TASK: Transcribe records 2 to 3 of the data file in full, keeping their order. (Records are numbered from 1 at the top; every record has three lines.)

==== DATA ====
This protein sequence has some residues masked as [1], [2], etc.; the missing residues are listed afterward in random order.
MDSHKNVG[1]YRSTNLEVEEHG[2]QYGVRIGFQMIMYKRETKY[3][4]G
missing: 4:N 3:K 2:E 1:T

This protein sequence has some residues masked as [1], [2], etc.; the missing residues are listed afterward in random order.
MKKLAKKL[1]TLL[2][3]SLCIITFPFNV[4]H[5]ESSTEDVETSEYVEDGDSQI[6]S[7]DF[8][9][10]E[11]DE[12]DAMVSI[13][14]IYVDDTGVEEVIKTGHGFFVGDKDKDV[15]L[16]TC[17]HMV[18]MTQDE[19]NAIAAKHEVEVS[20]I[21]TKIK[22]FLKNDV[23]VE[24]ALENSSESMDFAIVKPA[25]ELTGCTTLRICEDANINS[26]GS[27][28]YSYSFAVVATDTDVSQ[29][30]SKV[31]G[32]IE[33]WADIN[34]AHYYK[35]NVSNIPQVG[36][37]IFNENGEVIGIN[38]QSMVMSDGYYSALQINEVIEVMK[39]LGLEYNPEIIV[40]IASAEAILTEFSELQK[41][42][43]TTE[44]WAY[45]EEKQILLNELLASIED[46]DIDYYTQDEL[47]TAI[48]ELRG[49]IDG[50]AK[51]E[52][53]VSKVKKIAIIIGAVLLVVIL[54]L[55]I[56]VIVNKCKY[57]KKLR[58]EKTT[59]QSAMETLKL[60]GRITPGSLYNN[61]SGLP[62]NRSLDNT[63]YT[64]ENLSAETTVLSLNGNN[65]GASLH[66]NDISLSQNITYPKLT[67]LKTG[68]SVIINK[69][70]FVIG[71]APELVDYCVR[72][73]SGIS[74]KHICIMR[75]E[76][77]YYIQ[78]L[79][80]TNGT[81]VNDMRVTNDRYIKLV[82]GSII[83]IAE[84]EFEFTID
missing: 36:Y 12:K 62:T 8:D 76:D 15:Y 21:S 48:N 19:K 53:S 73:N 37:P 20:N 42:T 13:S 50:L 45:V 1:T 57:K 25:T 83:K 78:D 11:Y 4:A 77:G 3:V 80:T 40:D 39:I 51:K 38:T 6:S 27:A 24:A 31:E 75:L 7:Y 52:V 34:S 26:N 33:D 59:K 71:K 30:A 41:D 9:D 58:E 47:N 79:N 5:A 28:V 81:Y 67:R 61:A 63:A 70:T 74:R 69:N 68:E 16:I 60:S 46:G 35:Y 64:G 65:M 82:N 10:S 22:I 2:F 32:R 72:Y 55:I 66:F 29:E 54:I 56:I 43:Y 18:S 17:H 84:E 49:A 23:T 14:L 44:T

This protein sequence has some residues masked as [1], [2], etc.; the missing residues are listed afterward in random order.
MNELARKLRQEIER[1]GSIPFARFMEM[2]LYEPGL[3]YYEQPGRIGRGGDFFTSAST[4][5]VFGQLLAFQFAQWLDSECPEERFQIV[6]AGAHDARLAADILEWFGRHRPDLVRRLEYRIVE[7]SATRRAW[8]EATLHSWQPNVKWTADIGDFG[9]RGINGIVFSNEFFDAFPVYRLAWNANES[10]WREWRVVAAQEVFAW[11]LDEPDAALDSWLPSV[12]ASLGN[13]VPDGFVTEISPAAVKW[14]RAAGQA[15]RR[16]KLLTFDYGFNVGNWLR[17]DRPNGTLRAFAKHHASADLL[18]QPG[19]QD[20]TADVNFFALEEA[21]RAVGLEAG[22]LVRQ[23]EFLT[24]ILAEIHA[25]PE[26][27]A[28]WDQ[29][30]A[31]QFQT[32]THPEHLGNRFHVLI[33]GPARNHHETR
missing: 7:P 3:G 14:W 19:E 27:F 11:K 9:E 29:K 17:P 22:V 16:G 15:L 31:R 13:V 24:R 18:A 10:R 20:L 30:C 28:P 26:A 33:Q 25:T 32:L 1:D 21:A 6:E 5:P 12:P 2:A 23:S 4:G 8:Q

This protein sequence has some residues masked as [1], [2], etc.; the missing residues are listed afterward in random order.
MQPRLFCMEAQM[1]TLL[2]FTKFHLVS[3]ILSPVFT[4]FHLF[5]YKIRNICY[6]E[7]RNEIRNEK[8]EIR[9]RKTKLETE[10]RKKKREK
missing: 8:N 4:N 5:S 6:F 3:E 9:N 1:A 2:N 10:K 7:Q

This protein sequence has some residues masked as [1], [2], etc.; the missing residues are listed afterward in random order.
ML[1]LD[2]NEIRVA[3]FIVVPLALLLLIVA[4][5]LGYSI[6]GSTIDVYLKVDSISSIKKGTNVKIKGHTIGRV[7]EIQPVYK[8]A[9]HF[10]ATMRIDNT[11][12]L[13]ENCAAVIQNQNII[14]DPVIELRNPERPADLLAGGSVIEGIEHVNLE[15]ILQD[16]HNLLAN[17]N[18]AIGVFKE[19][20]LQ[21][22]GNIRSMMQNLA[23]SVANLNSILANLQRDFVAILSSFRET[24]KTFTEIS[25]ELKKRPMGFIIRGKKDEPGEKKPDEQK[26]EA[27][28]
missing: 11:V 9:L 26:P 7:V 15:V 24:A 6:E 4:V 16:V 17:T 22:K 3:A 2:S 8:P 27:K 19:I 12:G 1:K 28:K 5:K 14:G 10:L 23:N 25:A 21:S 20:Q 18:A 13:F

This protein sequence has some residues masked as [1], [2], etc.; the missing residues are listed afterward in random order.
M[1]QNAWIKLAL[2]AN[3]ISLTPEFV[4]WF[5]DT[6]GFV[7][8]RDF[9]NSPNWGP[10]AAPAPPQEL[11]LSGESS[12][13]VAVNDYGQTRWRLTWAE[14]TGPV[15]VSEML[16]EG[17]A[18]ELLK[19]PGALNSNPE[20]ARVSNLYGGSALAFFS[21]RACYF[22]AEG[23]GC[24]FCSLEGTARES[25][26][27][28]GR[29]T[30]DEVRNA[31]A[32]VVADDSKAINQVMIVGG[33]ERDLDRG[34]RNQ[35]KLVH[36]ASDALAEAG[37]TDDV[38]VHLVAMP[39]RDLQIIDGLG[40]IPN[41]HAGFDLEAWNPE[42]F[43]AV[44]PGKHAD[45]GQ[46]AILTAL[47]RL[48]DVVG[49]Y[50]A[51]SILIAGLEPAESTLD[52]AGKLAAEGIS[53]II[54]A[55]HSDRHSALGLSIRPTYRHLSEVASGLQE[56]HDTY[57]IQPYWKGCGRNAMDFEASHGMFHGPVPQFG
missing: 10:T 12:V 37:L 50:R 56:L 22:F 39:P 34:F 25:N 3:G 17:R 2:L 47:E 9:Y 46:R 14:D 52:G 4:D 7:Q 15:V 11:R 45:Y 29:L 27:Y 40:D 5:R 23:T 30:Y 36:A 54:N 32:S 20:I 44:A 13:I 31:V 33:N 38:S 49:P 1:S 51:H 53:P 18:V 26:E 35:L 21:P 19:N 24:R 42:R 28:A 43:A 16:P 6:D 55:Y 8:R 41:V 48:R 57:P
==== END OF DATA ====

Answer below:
This protein sequence has some residues masked as [1], [2], etc.; the missing residues are listed afterward in random order.
MKKLAKKL[1]TLL[2][3]SLCIITFPFNV[4]H[5]ESSTEDVETSEYVEDGDSQI[6]S[7]DF[8][9][10]E[11]DE[12]DAMVSI[13][14]IYVDDTGVEEVIKTGHGFFVGDKDKDV[15]L[16]TC[17]HMV[18]MTQDE[19]NAIAAKHEVEVS[20]I[21]TKIK[22]FLKNDV[23]VE[24]ALENSSESMDFAIVKPA[25]ELTGCTTLRICEDANINS[26]GS[27][28]YSYSFAVVATDTDVSQ[29][30]SKV[31]G[32]IE[33]WADIN[34]AHYYK[35]NVSNIPQVG[36][37]IFNENGEVIGIN[38]QSMVMSDGYYSALQINEVIEVMK[39]LGLEYNPEIIV[40]IASAEAILTEFSELQK[41][42][43]TTE[44]WAY[45]EEKQILLNELLASIED[46]DIDYYTQDEL[47]TAI[48]ELRG[49]IDG[50]AK[51]E[52][53]VSKVKKIAIIIGAVLLVVIL[54]L[55]I[56]VIVNKCKY[57]KKLR[58]EKTT[59]QSAMETLKL[60]GRITPGSLYNN[61]SGLP[62]NRSLDNT[63]YT[64]ENLSAETTVLSLNGNN[65]GASLH[66]NDISLSQNITYPKLT[67]LKTG[68]SVIINK[69][70]FVIG[71]APELVDYCVR[72][73]SGIS[74]KHICIMR[75]E[76][77]YYIQ[78]L[79][80]TNGT[81]VNDMRVTNDRYIKLV[82]GSII[83]IAE[84]EFEFTID
missing: 36:Y 12:K 62:T 8:D 76:D 15:Y 21:S 48:N 19:K 53:S 73:N 37:P 20:N 42:T 13:S 50:L 45:V 1:T 57:K 25:T 83:K 78:D 11:Y 4:A 77:G 3:V 80:T 40:D 39:I 51:K 38:T 6:S 27:A 24:A 31:E 75:L 7:Y 52:V 34:S 26:N 33:D 59:K 71:K 30:A 41:D 9:D 58:E 47:N 79:N 5:A 28:V 81:Y 67:R 61:A 63:A 70:T 74:R 69:N 68:E 16:I 60:S 46:G 35:Y 64:G 65:M 82:N 10:S 22:I 2:F 32:R 72:Y 55:I 66:F 29:E 54:I 56:I 43:Y 18:S 17:H 84:E 49:A 23:T 14:L 44:T

This protein sequence has some residues masked as [1], [2], etc.; the missing residues are listed afterward in random order.
MNELARKLRQEIER[1]GSIPFARFMEM[2]LYEPGL[3]YYEQPGRIGRGGDFFTSAST[4][5]VFGQLLAFQFAQWLDSECPEERFQIV[6]AGAHDARLAADILEWFGRHRPDLVRRLEYRIVE[7]SATRRAW[8]EATLHSWQPNVKWTADIGDFG[9]RGINGIVFSNEFFDAFPVYRLAWNANES[10]WREWRVVAAQEVFAW[11]LDEPDAALDSWLPSV[12]ASLGN[13]VPDGFVTEISPAAVKW[14]RAAGQA[15]RR[16]KLLTFDYGFNVGNWLR[17]DRPNGTLRAFAKHHASADLL[18]QPG[19]QD[20]TADVNFFALEEA[21]RAVGLEAG[22]LVRQ[23]EFLT[24]ILAEIHA[25]PE[26][27]A[28]WDQ[29][30]A[31]QFQT[32]THPEHLGNRFHVLI[33]GPARNHHETR
missing: 7:P 3:G 14:W 19:E 27:F 11:K 9:E 29:K 17:P 22:V 16:G 15:L 31:R 13:V 24:R 18:A 10:R 20:L 30:C 28:P 26:A 33:Q 25:T 32:L 1:D 21:A 6:E 5:P 12:P 2:A 23:S 4:G 8:Q